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I'm not that clued up on all aspects of DNS so apologies if this is a stupid question of sorts. Basically I have a VPS with one provider(Xeneurope) and the domain names with another(Fasthosts). Not ideal but its what I inherited.

Anyway for the most part this hasn't been an issue, but I'm wanting to send out HTML emails to our customers. But when I started sending test emails, a lot of email providers just wouldn't accept them. AOL & Yahoo being 2 that spring to mind.

After a bit of research it seems like I need to have have reverse DNS setup for the VPS IP address before certain providers will accept emails from it.

However I'm not sure how to set this up with Fasthosts, as they say its only supported with a dedicated server from them, at present its only the domain names that I have with them. Is there anyway I can work around this with a bit of DNS jiggery pokery, since they don't allow me to add any PTR records?

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if I understand you correctly you are sending these mails from Xeneurope, so fasthosts is not involved in setting the PTR. the rDNS of your xeneurope server should match its hostname (a record) and smtp helo.

see http://www.xeneurope.com/clients/knowledgebase.php?action=displayarticle&id=23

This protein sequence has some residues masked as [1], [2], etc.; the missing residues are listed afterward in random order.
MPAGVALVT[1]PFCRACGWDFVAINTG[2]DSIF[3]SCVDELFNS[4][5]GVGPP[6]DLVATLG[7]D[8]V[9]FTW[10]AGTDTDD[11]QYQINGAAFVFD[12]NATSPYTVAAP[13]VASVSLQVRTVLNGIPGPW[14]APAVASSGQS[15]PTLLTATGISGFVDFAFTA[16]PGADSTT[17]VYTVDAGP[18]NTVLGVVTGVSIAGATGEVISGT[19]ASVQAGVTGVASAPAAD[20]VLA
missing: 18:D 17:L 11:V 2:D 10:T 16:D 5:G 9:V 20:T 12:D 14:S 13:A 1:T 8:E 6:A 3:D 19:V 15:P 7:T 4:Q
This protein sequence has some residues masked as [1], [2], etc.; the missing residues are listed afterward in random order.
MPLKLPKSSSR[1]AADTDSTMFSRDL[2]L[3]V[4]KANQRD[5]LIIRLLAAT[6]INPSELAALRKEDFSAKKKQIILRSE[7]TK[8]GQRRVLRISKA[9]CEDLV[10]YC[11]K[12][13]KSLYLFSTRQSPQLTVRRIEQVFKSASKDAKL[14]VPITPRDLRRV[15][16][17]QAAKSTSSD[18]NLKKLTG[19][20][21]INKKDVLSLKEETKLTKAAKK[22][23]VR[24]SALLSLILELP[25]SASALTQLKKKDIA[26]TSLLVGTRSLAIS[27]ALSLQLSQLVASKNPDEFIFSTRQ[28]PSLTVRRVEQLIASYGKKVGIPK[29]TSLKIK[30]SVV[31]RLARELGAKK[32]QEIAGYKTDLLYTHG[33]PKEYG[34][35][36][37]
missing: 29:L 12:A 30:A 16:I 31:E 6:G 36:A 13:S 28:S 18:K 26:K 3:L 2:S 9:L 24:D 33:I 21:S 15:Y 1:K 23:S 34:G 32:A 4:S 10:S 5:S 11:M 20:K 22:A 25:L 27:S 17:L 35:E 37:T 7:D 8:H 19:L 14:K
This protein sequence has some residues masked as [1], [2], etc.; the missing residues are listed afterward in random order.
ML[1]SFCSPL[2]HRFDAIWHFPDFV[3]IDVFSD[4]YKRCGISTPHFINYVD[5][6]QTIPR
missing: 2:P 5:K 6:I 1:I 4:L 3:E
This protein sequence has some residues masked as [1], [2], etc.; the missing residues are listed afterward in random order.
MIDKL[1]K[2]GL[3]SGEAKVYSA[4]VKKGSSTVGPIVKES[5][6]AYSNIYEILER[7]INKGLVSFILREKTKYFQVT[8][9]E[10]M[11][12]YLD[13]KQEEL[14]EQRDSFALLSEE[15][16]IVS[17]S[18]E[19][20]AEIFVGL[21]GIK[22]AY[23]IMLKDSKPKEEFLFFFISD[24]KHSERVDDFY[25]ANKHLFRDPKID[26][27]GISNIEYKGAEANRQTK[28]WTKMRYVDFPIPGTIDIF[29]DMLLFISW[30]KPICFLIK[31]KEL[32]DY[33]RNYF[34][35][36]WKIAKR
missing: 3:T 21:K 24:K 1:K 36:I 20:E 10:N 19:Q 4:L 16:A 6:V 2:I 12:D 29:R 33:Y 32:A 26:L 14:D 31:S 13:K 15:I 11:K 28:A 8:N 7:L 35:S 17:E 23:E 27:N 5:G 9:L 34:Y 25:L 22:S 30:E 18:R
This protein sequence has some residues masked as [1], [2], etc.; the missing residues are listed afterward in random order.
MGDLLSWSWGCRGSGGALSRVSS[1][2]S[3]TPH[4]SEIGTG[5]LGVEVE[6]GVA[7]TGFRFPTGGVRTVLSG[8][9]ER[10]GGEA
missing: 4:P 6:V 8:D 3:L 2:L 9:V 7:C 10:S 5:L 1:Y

the sender domains used in those mails do not have to match that hostname, its perfectly valid to have helo/a-record/rDNS mymailserver.example.net and send mails using sender domain bla@example.org hosted on a different server (assuming you don't have any other technologies like SPF set up which define what mailservers may send mail for that domain)

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Yea, aside from providing the domain name Fasthosts aren't doing anything. So its Xeneurope that i need to contact. Thanks, i'll contact them and get this sorted hopefully. –  cosmicsafari Dec 21 '12 at 14:44

Authority about reverse DNS is rooted with whoever "owns" the IP range. Only ways around it would require convoluted NS instead of PTR records in the reverse zone, which you will hardly be given when PTR is already denied.

The politics behind it might well be that they do not want the risk of servers sending direct email (IP reputation issues if anyone does it wrong accidentally or maliciously!) if they only get paid VPS rates from you.

BTW, properly set up SPF records already help with mail deliverability, and these ARE under your control if you have the forward zone.

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I do have access the SPF records, i'll have a look into setting them up. Cheers! –  cosmicsafari Dec 21 '12 at 14:44

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